When Archie Perkins’ name was called out at Wednesday night’s AFL draft, the Essendon recruit knew exactly who to turn to.
After hugging his dad and then his mum, Perkins made his way to the end of his pub table and embraced a young man in a wheelchair – his close friend Will Murray.
Perkins and Murray grew up next door to each other in Melbourne, played junior football together, went to school together – and appeared destined to follow their AFL dreams together.
“(We played together from) our very first year of junior footy – so like eight years old. So every game I played with him,” Perkins told AAP.
“He was more forward, kicking lots of goals, and I was playing a bit of everywhere.”
But in January 2016, everything changed.
Murray, then 14, was doing something many teenagers do growing up – jumping off the pier at Half Moon Bay – when he seriously injured his spinal cord, leaving him with quadriplegia.
“He was such an active person – played lots of sports, does everything so well,” Perkins said.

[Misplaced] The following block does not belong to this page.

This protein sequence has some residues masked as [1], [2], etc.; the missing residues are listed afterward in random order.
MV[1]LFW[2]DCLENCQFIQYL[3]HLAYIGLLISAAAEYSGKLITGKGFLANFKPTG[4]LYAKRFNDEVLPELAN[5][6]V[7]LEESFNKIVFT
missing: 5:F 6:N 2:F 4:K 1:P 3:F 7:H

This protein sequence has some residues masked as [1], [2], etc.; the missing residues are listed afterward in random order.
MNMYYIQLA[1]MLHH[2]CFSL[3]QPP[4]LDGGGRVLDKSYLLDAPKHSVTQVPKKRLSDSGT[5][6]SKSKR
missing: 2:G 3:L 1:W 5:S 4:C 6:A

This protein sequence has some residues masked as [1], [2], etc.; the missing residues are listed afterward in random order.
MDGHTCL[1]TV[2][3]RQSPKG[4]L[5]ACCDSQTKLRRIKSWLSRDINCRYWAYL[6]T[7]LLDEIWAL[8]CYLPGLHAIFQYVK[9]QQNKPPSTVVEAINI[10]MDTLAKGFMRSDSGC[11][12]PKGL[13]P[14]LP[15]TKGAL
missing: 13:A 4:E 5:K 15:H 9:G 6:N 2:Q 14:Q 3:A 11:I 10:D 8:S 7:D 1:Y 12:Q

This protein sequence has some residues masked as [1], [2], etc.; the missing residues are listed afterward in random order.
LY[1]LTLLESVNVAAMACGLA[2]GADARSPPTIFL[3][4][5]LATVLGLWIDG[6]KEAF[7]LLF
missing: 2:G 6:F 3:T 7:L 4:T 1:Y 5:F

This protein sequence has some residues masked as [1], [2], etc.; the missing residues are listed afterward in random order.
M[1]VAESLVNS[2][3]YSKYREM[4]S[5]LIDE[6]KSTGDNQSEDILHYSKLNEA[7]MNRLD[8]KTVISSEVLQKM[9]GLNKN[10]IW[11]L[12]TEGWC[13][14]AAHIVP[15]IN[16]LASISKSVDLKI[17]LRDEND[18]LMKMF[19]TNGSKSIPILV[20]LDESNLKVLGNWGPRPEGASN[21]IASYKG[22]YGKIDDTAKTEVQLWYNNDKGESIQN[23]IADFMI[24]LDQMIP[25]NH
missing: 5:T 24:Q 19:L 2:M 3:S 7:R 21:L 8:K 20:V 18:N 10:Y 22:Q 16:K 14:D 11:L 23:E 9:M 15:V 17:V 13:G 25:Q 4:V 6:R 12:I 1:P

“So when it happened I kind of didn’t believe it at first … but when it sunk in, it became pretty surreal and I didn’t really know what to do really.
“But all our mates have been really good and we’ve stayed really good friends.”
The unique nature of this year’s draft meant instead of heading to a national event, Perkins spent his big night at a private function with his management group, fellow draft prospects and his family and friends – including Murray.
“Will was a pretty special footballer – much better than me and he would have been there last night – 100 per cent – if the accident didn’t happen, so it was awesome to have him here,” Perkins said.
“He’s been such a great mate of mine and it was good to share that experience with him.”
Will is the son of Emma Murray – Richmond’s mindfulness coach who is credited with playing a crucial role in getting the best out of Tigers superstar Dustin Martin.
As a result of their connection, Will formed tight relationships with Martin and other Richmond players in recent years.
Closer to home, he supported Perkins as his close mate went from a draft hopeful to a top-10 prospect.
And with Perkins staying in Melbourne – albeit on the other side of town – he expects to keep up their tight friendship.
“(Will) did a bit of coaching – he’s always involved at Brighton Grammar footy,” Perkins said.
“So last year he was on the bench helping everyone out, giving advice. He knows quite a lot about footy – so he’s got some good tips.”